NASHVILLE, Tenn. (AP) - In a tough year for Tennessee's state budget, the departments of tourism and agriculture have found a mutual silver lining: a boomlet in agricultural tourism.
Milking cows (sort of), wandering through corn and cotton mazes, watching chicks hatch, having a country wedding and picking melons are among the activities drawing city folks and their pocketbooks to farms around Tennessee.
Officials from the state Department of Agriculture say more than 600 such operations can be found across Tennessee today. And some of the farmers have crossed into the cyberspace world, setting up Web sites and Facebook pages.
With an estimated loss of 11.5 acres of Tennessee farmland per hour to development, conservationists wanting to preserve the state's green landscapes are also among those supporting the movement.
"It's very much a growing industry in Tennessee," said Tennessee Agriculture Commissioner Ken Givens.
Figures from a 2006 University of Tennessee study showed annual spending of about $32 million, including $17 million in direct spending. The report came out after efforts began cranking up three years earlier to actively promote what became labeled as agritourism.
Some farmers open their farms for family reunions, for scarecrow festivals, pumpkin picking or hayrides so that they can help make ends meet.
Others, like Billy Donnell, whose Jackson-area farm has been in the family since 1835, view agritourism as a way to educate the public about farming, while still raising cattle and crops.
The tours and activities, which he said pay for themselves – plus a little extra – include playing in a giant "sandbox" filled with dry, shelled corn instead of sand, and feeding chickens.
"Milking" water out of a cow made of wood with rubber teats is a favorite activity there, as seen on the Donnell Century Farm's YouTube video.
Amy Ladd and her husband, Jason, launched the 60-acre Lucky Ladd Farms in Rutherford County's Eagleville with a passel of farm animals to visit in hopes of providing their primary income.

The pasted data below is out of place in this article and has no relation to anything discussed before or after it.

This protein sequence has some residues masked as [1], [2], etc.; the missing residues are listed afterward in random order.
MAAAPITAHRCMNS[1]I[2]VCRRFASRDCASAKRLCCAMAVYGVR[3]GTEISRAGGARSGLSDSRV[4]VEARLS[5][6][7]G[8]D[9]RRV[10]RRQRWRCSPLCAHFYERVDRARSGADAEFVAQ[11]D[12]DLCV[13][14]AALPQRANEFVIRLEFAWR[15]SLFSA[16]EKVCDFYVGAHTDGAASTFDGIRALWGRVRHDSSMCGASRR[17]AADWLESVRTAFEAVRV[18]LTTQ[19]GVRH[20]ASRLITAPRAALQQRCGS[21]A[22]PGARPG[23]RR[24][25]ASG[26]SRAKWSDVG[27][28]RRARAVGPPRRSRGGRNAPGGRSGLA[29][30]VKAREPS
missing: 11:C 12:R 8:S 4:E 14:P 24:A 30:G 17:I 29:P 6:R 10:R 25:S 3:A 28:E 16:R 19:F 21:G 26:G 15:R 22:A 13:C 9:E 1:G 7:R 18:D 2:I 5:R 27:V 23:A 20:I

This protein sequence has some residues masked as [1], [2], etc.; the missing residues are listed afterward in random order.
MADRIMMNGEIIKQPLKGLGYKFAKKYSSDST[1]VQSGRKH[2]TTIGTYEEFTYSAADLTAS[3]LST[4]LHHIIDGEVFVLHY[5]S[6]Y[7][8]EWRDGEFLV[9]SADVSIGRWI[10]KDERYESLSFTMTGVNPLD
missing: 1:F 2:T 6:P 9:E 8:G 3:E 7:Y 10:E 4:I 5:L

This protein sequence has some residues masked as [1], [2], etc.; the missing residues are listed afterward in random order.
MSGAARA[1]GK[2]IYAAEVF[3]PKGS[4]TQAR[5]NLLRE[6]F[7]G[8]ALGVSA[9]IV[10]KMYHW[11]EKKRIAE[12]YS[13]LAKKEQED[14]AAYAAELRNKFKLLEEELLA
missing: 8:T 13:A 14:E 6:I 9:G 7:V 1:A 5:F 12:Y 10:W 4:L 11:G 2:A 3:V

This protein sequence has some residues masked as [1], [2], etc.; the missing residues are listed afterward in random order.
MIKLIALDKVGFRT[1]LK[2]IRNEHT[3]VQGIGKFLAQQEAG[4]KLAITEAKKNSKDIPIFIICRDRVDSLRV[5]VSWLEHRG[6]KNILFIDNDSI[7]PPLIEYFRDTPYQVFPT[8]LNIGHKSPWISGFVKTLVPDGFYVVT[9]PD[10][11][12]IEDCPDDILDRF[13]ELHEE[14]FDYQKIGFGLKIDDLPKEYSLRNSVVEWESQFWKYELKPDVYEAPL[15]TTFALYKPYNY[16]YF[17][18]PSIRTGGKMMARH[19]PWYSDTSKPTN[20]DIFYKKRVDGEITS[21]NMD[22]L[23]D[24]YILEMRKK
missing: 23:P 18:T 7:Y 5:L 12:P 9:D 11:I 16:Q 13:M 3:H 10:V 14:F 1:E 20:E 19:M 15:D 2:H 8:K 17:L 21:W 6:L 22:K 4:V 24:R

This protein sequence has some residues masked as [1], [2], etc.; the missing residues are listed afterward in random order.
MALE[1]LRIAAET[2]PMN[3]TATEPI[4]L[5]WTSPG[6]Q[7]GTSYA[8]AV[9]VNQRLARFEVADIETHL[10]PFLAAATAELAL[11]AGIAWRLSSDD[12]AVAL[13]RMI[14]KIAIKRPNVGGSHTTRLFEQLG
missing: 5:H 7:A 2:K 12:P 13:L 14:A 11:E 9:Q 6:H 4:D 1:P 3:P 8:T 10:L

"We're loaded with pregnant animals right now," Amy Ladd said. "We're on baby watch as we speak. Several goats are due to kid, starting this week."
Youngsters like the 100-foot slide, but the real attraction is petable farm creatures. The Ladds have about 100 animals, including pigs, alpacas, llamas, cattle, miniature donkeys and Olde English Miniature Babydoll Southdown sheep, which just came off the American Livestock Breeds Conservancy's endangered species list.
Like most farms of its kind, the Ladd farm is closed now, but it will have a spring festival with baby chicks hatching and Easter egg hunts.
In the five weeks they were open last year, about 10,000 visitors came. That was with downpours that kept some away, Amy Ladd said.
"We can make a living like this," she said.
The Ladds' Facebook page has a total of 452 fans, while Pick Tennessee Products' page, which provides info on agritourism possibilities statewide, has 4,473.
Mazes made by farmers' planting crops and then mowing designs into them have increased to the point that 55 are listed on the PickTnProducts.org Web site.
Corn mazes, which are most common, in the past have included faces of now President Barack Obama and Sen. John McCain, country superstar Johnny Cash and even county road maps.
The Ladds' maze is made by cutting through sorghum, and at least one maze in West Tennessee has been cut into cotton plants.
"Having this new industry of agritourism grow within the state is good for tourism, but it's good for local communities, too," state Tourist Development Commissioner Susan Whitaker said.
Some farms have bed-and-breakfasts. Some provide facilities for company outings or birthdays.
At a Davidson County site, Rockin' R Sheep Farm in Whites Creek, students can see a sheep shearing demonstration and learn how wool is made into a usable fiber.
Riverview Mounds Century Farms in Clarksville has Indian mound viewing in addition to farm activities.
The state's most recent figures show that 8,500 farms and 600,000 acres have been lost over the six years ending in 2007.
Agritourism is one of the tools to help farms be sustainable, Commissioner Givens said.
At one time, tobacco brought about $300 million into the state, but that has shrunk to about $75 million in a good year. Farms have closed down over the years, with about 82,000 counted today — most family-owned.
Agricultural enhancement money is used to try to boost farming potential, including cattle ranching and agritourism, Givens said.
So far, mainly Tennesseans are visiting the farms, but the plan is to try to pull more visitors from out of state, with a series of trails and byways that direct visitors to farms as well as historical and other sites.
"I think it's going nowhere but up," Givens said.